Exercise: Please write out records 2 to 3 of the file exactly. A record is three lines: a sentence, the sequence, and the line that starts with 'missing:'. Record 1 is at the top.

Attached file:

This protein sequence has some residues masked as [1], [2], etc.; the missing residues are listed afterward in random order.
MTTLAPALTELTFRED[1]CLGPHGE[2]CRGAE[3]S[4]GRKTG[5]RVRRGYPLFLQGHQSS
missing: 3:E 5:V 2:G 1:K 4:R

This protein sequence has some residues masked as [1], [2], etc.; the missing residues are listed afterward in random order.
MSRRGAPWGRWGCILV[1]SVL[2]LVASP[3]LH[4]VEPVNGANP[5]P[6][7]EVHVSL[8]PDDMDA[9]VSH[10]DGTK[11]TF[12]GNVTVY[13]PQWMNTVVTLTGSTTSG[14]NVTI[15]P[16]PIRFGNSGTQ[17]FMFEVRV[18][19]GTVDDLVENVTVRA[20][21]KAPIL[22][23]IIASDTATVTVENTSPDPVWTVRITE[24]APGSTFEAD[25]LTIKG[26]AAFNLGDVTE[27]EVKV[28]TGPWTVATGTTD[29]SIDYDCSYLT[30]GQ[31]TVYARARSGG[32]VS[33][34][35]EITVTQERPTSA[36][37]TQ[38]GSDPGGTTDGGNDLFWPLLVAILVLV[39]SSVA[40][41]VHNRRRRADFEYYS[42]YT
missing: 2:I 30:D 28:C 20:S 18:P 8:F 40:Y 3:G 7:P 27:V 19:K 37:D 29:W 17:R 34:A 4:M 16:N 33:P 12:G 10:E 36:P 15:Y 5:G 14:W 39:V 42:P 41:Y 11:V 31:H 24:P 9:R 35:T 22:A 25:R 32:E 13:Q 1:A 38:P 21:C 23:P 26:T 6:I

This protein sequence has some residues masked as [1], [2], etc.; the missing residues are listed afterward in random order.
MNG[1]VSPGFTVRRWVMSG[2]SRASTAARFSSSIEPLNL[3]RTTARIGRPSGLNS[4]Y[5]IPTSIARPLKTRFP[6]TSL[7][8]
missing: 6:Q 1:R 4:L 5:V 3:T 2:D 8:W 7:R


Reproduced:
This protein sequence has some residues masked as [1], [2], etc.; the missing residues are listed afterward in random order.
MSRRGAPWGRWGCILV[1]SVL[2]LVASP[3]LH[4]VEPVNGANP[5]P[6][7]EVHVSL[8]PDDMDA[9]VSH[10]DGTK[11]TF[12]GNVTVY[13]PQWMNTVVTLTGSTTSG[14]NVTI[15]P[16]PIRFGNSGTQ[17]FMFEVRV[18][19]GTVDDLVENVTVRA[20][21]KAPIL[22][23]IIASDTATVTVENTSPDPVWTVRITE[24]APGSTFEAD[25]LTIKG[26]AAFNLGDVTE[27]EVKV[28]TGPWTVATGTTD[29]SIDYDCSYLT[30]GQ[31]TVYARARSGG[32]VS[33][34][35]EITVTQERPTSA[36][37]TQ[38]GSDPGGTTDGGNDLFWPLLVAILVLV[39]SSVA[40][41]VHNRRRRADFEYYS[42]YT
missing: 2:I 30:D 28:C 20:S 18:P 8:F 40:Y 3:G 7:P 27:V 19:K 37:D 29:W 17:R 34:A 4:M 16:N 33:P 12:G 10:E 36:P 15:Y 5:G 14:W 39:V 42:P 41:Y 11:V 31:H 24:P 9:R 35:T 22:A 25:R 32:E 13:Q 1:A 38:P 21:C 23:P 26:T 6:I

This protein sequence has some residues masked as [1], [2], etc.; the missing residues are listed afterward in random order.
MNG[1]VSPGFTVRRWVMSG[2]SRASTAARFSSSIEPLNL[3]RTTARIGRPSGLNS[4]Y[5]IPTSIARPLKTRFP[6]TSL[7][8]
missing: 6:Q 1:R 4:L 5:V 3:T 2:D 8:W 7:R